Washington, DC, is working on materials for MasterCard that will target

Latino college students. Although written in English, the materials have

been constructed around young Latino experiences. For example, many come

from households where credit cards have not been used, so more

explanation on how credit cards work will be included on brochures. ’We

don’t translate anymore.



We adapt,’ says Priego. ’You need to provide examples that they can

relate to.’





Know the audience well



Eighty percent of young Hispanics use Spanglish (a mixture of English

and Spanish) when speaking with each other. ’You need to create messages

that don’t speak to the community but come from the community.

Communicating using their jargon is the most important thing you can

do,’ says Larry Barrios, account executive at MWW Group in Los

Angeles.



Arbitrary translation of words into Spanish will only project a

’wannabe’ image. Spanglish tends to mix English with a smattering of

Spanish words that have more meaning than their English counterparts.

And, as with any young audience, slang is constantly changing so

research is imperative to keeping your message current.



In Houston, Henry de la Garza found that Latino kids and teens were not

going to local public libraries in large part because of

misinterpretation of the word ’library’ - in Spanish, ’libreria’ means

’bookstore’ and ’biblioteca’ means ’library.’ The result was a campaign

for the Houston Public Libraries using ’biblioteca’ and the slogan

’libros y mas’ (books and more) indicating that other resources like

computers were also available there.



In Latino cultures the ties to family present significant differences

from mainstream teens. Hispanic kids are taught from day one to have

respect for their families, pride in the family name and self-reliance.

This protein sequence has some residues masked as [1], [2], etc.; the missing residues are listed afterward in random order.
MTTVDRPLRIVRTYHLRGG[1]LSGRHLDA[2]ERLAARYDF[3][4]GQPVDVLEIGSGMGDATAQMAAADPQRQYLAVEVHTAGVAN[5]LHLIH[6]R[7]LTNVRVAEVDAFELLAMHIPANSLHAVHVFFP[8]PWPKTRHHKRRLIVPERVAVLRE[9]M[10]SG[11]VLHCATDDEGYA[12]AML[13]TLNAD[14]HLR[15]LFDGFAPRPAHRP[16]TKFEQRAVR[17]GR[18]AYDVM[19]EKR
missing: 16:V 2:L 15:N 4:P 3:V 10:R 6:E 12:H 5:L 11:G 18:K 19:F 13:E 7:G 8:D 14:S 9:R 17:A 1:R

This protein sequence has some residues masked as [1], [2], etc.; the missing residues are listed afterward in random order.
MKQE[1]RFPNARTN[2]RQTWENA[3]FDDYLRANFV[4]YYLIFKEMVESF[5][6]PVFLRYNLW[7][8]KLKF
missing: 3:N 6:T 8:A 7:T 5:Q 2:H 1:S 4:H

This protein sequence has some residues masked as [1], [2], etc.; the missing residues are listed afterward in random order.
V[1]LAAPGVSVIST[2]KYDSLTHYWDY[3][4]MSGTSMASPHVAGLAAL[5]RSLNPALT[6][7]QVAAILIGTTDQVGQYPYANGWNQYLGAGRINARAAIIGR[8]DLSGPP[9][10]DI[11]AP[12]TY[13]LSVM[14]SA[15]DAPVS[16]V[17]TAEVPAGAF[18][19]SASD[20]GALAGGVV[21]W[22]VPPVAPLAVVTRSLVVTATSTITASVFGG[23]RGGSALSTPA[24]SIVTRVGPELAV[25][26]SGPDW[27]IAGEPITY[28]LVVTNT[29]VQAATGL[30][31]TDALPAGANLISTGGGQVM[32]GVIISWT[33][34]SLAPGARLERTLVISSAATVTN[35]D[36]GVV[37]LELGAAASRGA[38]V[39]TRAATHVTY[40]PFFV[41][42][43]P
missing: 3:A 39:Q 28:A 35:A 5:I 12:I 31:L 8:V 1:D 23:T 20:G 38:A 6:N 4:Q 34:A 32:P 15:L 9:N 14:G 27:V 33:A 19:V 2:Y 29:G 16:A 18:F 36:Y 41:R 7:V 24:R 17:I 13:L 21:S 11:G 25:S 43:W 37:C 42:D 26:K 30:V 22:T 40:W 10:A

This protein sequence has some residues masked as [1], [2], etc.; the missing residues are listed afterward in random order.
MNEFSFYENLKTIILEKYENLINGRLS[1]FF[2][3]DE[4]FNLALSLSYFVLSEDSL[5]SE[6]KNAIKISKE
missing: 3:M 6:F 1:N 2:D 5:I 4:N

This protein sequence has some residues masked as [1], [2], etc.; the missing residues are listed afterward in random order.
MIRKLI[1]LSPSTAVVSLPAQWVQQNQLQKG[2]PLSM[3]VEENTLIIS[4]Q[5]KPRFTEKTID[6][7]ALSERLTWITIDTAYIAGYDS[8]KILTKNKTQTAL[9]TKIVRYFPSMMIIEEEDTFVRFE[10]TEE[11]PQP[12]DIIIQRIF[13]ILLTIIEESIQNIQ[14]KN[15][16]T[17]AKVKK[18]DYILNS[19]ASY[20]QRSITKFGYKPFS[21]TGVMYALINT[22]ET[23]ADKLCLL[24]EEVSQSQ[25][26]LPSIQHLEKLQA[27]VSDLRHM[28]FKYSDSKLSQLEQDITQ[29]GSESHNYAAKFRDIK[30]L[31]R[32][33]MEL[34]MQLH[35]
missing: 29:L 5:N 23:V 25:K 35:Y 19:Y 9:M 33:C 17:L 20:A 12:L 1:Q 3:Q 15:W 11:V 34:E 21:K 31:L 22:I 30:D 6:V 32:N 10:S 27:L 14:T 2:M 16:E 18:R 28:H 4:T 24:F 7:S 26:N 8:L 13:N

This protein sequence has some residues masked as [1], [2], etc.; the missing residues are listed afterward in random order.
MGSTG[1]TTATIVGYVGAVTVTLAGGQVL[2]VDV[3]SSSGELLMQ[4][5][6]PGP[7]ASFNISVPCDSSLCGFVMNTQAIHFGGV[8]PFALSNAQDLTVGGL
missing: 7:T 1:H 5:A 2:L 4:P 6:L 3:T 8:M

’They are not as rebellious as American teens. They recognize that their

parents have sacrificed a lot for them and will often say their parents

are role models,’ says Roxanna Lissa, president of RL Public Relations &

Marketing in Los Angeles.



Because young Latinos live with parents, grandparents, uncles and aunts

who may speak very little English, they are constantly exposed to

Spanish-language media at home. It is quite common for Hispanic families

to watch TV together, especially telenovelas (Latin American soap

operas) and local news programs.



Young Latinos who move between English-speaking and Spanish-speaking

realms are exposed to a vast array of media. ’With young Latinos, you

have double the amount of opportunities to reach them,’ says Deborah

Kazenelson, president of DKLA Communications in LA.



Despite young Latinos’ widespread use of English, some subjects may

carry more resonance when addressed in Spanish, especially delicate

concerns such as religion, relationships and sex. Ogilvy produced an

HIV/AIDS awareness campaign for DC Faces in Spanish to reach young

Latino men. Latino soccer players were used as spokespersons and an

awareness day was created at an October DC United soccer game. ’You need

to push the right cultural buttons and put things in the right cultural

context to get your message across,’ says Ogilvy’s Priego. The event was

followed up with posters saying ’protege tu futuro’ (protect your

future).



When speaking to young Latinos in Spanish, a general and straightforward

language should be used, without the regional variations found

throughout Latin America. But remember that many third- and

fourth-generation Latinos don’t even speak Spanish, so study your target

before you choose a media outlet.



All of this is not to say that you won’t reach these youths by targeting